Visit to a Pentecostal Church (and all Contemporary Ones?)

A mentor in the ministry told me that on vacation he attended the services of other denominations just to be sure that what he said they taught they still did. Well this Pentecostal church didn’t teach classical Pentecostalism but what all contemporary churches, Lutherans included, do. And that ain’t much.

If you go to Calvary Chapel’s website, you will see they believe classic Pentecostalism: Baptism of the Holy Spirit, tongues, Pre-Tribulation postmillennialism, etc. But there are only adumbrations of that in their service. If you wanted that sort of thing – anointing, hands laid on, or prayed over – you could go to a special room for that after the service. They were in effect crypto-Pentecostals.

The “worship” space was labeled “auditorium.” Sound stage better describes it. You could hear clearly what was said and sung on stage, but what the “congregation” sang or said was dampened.  For the most part no one sang except the band. One woman was exceptional.  All five of them were professional musicians. If you’re trying to do this sort of “worship” a local garage band or some guys and gals who like to sing and play aren’t going to cut it.  The biggest structure in the place, and therefore the focal point, was the 15 x15 raised, enclosed media center more or less in the middle. From here lights, sound, video were as masterfully controlled by two men as any game show has them engineered.

The service jumped off with 4 songs.  They clapped after the first song, but not again till after a fifth song which was right before the offering which was taken before a Word of God had been read or preached and just barely sang. The songs were repetitious in the extreme, heavy on the drums, but not nearly as jarring as I heard at the 2006 Texas District Convention Sunday morning Communion “service.”  “No sorrow on earth than Heaven can’t heal” was one refrain, but the whom, who, when, where of the healing was not only vague but not mentioned.  One song was clearly about the Father and I shudder to repeat the refrain. It was, “Consume us with your Majesty.” This shows that the Reformed – or is it all contemporary worship – do their theology from above not from below – at the Virgin’s womb and lap, at an altar where consuming majesty is concealed in Bread and Wine.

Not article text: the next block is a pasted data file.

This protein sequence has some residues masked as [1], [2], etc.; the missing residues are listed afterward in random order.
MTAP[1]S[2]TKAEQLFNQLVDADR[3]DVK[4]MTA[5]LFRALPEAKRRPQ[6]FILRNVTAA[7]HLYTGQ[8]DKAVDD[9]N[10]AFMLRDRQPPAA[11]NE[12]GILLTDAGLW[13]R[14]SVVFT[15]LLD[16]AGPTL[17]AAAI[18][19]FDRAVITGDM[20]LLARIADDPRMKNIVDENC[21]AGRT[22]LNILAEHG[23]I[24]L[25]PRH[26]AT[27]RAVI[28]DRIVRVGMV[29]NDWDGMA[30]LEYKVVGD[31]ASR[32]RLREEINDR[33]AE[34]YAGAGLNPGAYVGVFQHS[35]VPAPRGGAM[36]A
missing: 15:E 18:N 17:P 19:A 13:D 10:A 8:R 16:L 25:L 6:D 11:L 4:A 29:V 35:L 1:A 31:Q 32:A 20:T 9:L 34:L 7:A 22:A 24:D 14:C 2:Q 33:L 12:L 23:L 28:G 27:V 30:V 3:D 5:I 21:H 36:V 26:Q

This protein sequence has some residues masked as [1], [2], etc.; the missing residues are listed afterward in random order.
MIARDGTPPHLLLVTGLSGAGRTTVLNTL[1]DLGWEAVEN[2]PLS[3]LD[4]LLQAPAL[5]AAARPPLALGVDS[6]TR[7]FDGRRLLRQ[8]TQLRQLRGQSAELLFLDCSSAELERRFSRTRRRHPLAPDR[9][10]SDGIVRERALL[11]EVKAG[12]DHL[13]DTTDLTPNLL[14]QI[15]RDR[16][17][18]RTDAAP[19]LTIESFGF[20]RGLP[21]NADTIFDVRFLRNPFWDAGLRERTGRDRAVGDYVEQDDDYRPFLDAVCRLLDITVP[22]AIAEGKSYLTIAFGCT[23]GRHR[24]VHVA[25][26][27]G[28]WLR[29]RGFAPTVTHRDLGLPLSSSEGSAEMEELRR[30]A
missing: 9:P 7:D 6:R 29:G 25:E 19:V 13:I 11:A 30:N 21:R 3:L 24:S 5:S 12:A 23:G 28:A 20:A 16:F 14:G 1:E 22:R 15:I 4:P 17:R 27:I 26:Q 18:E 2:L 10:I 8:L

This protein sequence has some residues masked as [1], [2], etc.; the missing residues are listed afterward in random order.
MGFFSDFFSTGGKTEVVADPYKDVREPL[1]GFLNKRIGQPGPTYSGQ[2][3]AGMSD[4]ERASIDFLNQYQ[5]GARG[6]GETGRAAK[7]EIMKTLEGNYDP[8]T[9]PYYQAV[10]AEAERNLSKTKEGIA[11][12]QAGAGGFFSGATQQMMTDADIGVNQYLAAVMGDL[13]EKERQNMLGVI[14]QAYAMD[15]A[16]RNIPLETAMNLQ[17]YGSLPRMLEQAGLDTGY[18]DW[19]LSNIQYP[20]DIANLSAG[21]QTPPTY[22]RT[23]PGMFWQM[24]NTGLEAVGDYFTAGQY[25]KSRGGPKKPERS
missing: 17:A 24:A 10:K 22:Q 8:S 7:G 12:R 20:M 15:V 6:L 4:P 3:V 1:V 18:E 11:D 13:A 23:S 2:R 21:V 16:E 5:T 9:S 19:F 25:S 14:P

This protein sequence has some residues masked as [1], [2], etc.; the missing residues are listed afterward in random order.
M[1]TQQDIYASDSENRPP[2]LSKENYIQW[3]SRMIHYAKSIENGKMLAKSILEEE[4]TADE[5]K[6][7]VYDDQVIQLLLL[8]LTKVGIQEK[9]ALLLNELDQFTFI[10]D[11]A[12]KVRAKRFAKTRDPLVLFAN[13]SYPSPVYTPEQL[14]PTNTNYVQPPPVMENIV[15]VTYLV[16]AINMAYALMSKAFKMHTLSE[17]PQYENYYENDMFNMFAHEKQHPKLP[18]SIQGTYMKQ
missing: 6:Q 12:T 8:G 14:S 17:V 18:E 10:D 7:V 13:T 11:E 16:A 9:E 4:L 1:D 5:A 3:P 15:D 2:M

I don’t think a non-Christian could have been converted in this service.  The only Gospel was in the fourth song.  There Christ’s blood atonement for the sins of all was explicitly mentioned, but interestingly or revealingly it wasn’t the refrain.  Christ’s resurrection was also celebrated, but these two were not linked as Paul does in Romans 4:25 “He who was delivered over because of our transgressions, and was raised because of our justification.”

After 30 minutes of band singing, there was 10 minutes of announcements with heavy emphasis on how much good the church is doing in the community, how they’re partnering with the community, and doing something practical. Go to any contemporary church’s website and you will find these buzz words.

The sermon was 45 minutes and purported to be a verse by verse exposition of Romans 13:1-7. It wasn’t that. Doable law was expressed several times: “We have a tendency to sin.”  “We our trying our best.”  No lost and condemned sinner here.  The pastor welcomed all political views, but knew his own more conservative ones would bleed through, so he wanted us to know he “loves the dickens out of us” (I felt measurably warmed.).The pastor referred to Paul preaching Jesus, but he didn’t at all. I did find this insight of his memorable and accurate: a society based on the charity of individuals to others will be loving; a society based on entitlements gotten out of others will be greedy.

At the end of the “sermon” the pastor says, “Let’s pray.” Then people started moving like roaches scattering at the flip of a switch. As the pastor is praying the band is getting into position and fiddling with their instruments.  In this prayer he says this which really says it all. “May we overlook doctrinal differences and accept each other in love.” Contemporary worship does not mean to, wish to, and actively avoids emphasizing doctrine because that divides. But if you believe your doctrine is truth, it is no more loving to overlook doctrinal differences in theology than it is to overlook poison in food.

During the meet and greet after the offering, I asked one of the few who had his hands up and waving during the songs, “Where was the tongue speaking, the Baptism of the Spirit, the interpretation of tongues?” He said he didn’t know but that there was no objection to doing that. But they don’t do it in their public services for the same reason Joel Osteen doesn’t: it’s a turn-off. True Pentecostalism is only for the initiated.

I don’t think the average attendee at any contemporary service gets to the meat of that denomination. I’m thinking that contemporary worship is pretty much interchangeable among denominations.

About Paul Harris

Pastor Harris retired from congregational ministry after 40 years in office on 31 December 2023. He is now devoting himself to being a husband, father, and grandfather. He still thinks cenobitic monasticism is overrated and cave dwelling under.
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